Hope on the Balkans Kosov@ Crisis
Letter to Serbian NGOs
Letter to Serbian non-governmental organizations regarding the Appeal of 6 April by Belgrade NGOs from the Norwegian Helsinki Committee and the International Helsinki Federation for Human Rights Oslo, Vienna 18 May 1999
Dear friends and colleagues,
As human rights organizations devoted to the protection of civil society, and after having cooperated with some of you for many years, the Norwegian Helsinki Committee and the International Helsinki Federation for Human Rights take your Appeal of 6 April with utmost seriousness. The Executive Committee of the IHF, which met in New York on 8.-9. May, discussed your Appeal at length. It should be mentioned that the protection of human rights defenders and civic activists in Serbia are one of our main messages to decision makers and media in Europe, and that we have initiated support campaigns and letters for Serbian independents and intellectuals.
However, we are deeply disturbed that the Appeal of 6 April -- and subsequent open letters and appeals from intellectuals in Belgrade -- reflects a view of the Kosovo crisis to which we cannot subscribe, and we feel a need to clarify our position on these issues. The Kosovo Albanians who have arrived in Albania, Macedonia and Montenegro have been extensively interviewed by members of various Helsinki committees, as well as by news media. Their stories confirm beyond any reasonable doubt that they were driven from their homes by Serbian police and paramilitary forces; that seemingly thousands have been systematically killed, maimed, raped and robbed. This is ethnic cleansing on a horrific scale. Neither the NATO bombing campaign nor military actions by the Kosovo Liberation Army are responsible for the "unprecedented exodus" which you describe. Based on the extensive information we have collected about the catastrophe in Kosovo, we consider it intellectualy and morally unsound to equate these campaigns.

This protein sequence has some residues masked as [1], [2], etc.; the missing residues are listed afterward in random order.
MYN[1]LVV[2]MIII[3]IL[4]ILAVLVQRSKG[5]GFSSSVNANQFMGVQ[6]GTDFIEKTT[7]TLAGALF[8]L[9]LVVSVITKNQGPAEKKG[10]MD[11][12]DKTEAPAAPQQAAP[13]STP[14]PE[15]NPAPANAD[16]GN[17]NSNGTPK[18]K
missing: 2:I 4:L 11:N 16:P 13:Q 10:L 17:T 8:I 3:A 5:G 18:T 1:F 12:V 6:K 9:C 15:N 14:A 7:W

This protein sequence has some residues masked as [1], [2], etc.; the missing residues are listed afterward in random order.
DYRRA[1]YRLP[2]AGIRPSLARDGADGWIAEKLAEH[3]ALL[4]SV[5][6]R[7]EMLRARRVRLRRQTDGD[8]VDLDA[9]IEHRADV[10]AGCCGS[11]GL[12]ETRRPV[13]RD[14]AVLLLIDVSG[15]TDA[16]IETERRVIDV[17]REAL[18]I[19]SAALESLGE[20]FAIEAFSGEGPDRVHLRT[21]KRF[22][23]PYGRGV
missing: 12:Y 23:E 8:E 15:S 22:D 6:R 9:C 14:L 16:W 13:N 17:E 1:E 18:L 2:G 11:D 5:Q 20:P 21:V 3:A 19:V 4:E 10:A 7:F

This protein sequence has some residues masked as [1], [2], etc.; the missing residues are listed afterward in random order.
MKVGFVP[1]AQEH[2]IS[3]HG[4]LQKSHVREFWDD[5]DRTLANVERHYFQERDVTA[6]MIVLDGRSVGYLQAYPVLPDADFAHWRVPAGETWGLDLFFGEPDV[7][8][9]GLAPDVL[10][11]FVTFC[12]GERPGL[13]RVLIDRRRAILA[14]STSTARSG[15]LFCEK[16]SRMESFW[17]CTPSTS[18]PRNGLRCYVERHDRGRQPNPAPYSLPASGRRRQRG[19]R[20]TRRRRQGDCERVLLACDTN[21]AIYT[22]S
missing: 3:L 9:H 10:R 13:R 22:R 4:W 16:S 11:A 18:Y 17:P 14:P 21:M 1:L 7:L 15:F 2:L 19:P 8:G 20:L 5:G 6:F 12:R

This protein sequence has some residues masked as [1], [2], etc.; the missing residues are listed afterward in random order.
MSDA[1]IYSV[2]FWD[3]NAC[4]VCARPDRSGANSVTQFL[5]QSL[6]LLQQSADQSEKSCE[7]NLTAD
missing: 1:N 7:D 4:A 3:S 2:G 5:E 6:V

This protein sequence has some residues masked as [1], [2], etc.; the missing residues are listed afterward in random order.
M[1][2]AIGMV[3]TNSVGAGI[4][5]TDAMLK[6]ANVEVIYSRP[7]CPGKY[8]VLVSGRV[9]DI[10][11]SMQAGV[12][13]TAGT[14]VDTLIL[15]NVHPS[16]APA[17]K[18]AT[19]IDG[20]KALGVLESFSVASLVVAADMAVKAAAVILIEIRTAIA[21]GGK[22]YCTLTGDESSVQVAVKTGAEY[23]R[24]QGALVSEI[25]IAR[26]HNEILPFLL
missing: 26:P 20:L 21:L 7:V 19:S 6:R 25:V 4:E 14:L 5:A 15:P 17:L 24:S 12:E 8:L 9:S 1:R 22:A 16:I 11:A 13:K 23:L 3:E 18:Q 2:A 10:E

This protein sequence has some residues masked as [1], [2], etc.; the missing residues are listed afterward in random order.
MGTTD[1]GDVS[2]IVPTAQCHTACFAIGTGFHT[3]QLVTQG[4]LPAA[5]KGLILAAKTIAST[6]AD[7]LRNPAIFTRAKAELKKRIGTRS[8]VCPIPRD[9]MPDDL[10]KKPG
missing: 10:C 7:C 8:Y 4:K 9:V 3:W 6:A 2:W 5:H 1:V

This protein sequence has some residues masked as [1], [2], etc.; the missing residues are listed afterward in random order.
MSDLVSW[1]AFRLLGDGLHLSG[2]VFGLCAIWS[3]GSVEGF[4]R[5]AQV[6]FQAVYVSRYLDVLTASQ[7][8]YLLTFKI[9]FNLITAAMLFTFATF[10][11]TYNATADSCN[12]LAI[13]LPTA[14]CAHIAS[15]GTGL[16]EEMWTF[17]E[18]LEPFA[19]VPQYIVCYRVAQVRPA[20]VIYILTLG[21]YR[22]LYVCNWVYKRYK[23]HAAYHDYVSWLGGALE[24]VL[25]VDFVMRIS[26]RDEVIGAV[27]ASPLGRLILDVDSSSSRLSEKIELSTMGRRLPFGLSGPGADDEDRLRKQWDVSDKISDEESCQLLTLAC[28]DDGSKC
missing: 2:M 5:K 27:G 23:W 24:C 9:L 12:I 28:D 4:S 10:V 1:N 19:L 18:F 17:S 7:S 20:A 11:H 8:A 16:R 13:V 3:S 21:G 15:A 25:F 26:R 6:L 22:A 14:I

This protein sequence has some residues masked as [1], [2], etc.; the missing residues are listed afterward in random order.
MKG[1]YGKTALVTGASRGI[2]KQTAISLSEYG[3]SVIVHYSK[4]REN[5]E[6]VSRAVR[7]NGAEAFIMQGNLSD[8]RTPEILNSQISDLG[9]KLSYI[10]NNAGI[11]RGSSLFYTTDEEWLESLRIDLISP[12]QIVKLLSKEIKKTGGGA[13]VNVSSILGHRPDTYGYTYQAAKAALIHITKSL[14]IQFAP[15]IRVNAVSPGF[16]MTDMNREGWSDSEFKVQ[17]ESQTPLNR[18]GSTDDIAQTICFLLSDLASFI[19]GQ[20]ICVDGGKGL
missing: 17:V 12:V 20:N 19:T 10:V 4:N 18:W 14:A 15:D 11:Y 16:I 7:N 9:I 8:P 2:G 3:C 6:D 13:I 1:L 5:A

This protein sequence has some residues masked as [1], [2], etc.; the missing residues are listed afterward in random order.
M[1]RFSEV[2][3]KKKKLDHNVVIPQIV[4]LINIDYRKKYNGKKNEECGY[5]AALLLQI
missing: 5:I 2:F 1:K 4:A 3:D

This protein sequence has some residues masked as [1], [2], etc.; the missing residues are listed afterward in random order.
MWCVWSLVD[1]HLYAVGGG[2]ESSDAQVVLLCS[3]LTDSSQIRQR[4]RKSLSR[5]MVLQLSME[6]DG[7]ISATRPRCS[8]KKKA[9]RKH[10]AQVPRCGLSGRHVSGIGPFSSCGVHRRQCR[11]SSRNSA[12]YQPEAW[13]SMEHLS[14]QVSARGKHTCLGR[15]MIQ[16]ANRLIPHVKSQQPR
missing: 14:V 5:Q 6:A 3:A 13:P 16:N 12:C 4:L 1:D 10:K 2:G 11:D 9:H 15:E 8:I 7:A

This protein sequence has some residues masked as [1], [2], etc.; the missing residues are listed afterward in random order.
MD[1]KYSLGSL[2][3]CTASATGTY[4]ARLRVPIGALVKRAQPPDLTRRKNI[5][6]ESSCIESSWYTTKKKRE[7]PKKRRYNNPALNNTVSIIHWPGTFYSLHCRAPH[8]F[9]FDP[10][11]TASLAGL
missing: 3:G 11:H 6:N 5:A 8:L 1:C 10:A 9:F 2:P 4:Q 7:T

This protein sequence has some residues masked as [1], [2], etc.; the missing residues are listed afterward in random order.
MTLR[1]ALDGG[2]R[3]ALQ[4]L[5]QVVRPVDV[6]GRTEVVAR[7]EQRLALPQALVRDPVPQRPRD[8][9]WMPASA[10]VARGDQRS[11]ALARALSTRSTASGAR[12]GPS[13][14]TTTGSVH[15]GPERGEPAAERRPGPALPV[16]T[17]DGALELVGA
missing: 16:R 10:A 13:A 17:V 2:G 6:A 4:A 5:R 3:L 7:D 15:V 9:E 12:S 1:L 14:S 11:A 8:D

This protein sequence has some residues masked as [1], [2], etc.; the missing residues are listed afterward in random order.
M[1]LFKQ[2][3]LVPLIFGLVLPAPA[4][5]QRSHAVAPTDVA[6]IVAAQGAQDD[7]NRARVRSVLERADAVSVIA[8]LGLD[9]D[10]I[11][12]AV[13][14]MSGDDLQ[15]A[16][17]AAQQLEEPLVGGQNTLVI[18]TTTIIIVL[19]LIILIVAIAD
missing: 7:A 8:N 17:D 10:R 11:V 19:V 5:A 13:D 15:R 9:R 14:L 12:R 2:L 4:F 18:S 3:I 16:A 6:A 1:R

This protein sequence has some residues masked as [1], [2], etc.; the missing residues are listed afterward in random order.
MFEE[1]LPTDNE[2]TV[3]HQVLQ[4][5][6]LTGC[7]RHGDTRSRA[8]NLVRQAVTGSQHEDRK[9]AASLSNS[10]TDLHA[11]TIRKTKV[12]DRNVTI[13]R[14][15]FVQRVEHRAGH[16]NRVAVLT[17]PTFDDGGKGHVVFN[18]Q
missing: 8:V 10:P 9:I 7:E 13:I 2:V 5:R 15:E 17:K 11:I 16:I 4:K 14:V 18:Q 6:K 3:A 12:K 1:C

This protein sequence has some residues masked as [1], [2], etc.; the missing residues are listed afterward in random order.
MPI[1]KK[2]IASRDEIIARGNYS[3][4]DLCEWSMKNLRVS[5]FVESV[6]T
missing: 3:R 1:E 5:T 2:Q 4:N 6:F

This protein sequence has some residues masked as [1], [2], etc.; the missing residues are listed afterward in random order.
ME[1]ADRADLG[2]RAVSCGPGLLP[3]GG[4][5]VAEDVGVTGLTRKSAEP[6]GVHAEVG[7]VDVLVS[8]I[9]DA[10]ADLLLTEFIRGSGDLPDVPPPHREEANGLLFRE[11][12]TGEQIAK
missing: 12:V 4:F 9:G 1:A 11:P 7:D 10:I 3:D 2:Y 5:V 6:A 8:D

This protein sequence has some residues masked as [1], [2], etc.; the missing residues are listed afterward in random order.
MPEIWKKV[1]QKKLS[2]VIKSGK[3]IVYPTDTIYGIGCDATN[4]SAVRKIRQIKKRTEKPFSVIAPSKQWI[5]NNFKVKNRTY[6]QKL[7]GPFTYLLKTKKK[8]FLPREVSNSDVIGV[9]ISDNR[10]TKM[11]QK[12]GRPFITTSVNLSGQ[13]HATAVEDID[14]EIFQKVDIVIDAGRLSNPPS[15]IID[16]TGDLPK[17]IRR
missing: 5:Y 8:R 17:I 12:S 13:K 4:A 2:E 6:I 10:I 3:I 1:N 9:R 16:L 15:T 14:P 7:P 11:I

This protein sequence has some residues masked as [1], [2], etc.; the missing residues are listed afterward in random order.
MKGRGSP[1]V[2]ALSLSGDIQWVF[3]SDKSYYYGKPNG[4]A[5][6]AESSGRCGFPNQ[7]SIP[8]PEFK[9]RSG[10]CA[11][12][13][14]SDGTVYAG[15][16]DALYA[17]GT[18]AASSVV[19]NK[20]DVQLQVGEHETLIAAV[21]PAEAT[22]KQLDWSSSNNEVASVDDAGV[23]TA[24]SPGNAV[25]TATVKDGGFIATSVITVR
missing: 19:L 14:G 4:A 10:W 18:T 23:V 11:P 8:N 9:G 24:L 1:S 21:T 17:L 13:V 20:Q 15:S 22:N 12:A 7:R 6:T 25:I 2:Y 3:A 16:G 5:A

We respect your lonely and courageous struggle for democratization in the Federal Republic of Yugoslavia, a struggle we have supported for years. But unfortunately -- and we would very much like to be mistaken in this -- it seems to us that hardly any of your fellow citizens have supported a just settlement to the Kosovo issue, and that the crisis has been caught in a downward spiral of radicalization for many years. Thus when you say that "NATO military intervention has undermined all results we have achieved,"one must ask if these results were of such a scope and significance to bring hope that the plight of Kosovo could be relieved by peaceful means.
As the Rambouillet negotiations came to a close, it seemed clear to us that there was no such hope of a political settlement. The regime scorned international -- and domestic -- pressure aimed at a peaceful solution, and went ahead with the preparations for the campaign which is currently unfolding in Kosovo. Faced with preparations for grave crimes, how should one respond? That was the dilemma faced by the international community in March, and in our view you also should recognize -- even though you do not support it -- that, in principle, the NATO intervention was not an arbitrary act of aggression.
We are in sympathy with your extremely difficult situation, but we cannot agree with the conclusions you have drawn as to who bears primary responsibility for improving it. It is our view that your appeal should properly be addressed to the FRY and Serbian authorities which bear the responsibility for systematic and grave crimes of war and crimes against humanity in Kosovo, and for the dangers you, as members of the civil sector in Serbia, are currently facing.
We express our solidarity with you. Also, we acknowledge the sacrifices you must make, and the dilemmas and paradoxes you are faced with as victims of a government whose policies you cannot support, and bearing the costs attached to efforts to make that government act in accordance with civilized standards. It is our hope and aim that the enormous responsibility the NATO states have taken on by initiating the military intervention, will entail a far more whole- hearted support of the civil sector in the Serbian society, which more than ever, is crucial to Serbia's restoration into Europe. Unless the western states recognize the need for this kind of policy, it will be difficult to describe the current NATO actions as a humanitarian intervention.
We will soon face new challenges. This letter is meant to open a dialogue on what we can do together to preserve the independent forces in the Serbian society in order that they may resurface after the war. We would very much welcome your recommendations as to how we, from the outside, should address the new situation and how we can continue to support you in your current plight.
Bjorn Engesland Secretary General The Norwegian Helsinki Committee
Aaron Rhodes Executive Director on behalf of the Executive Committee of the IHF
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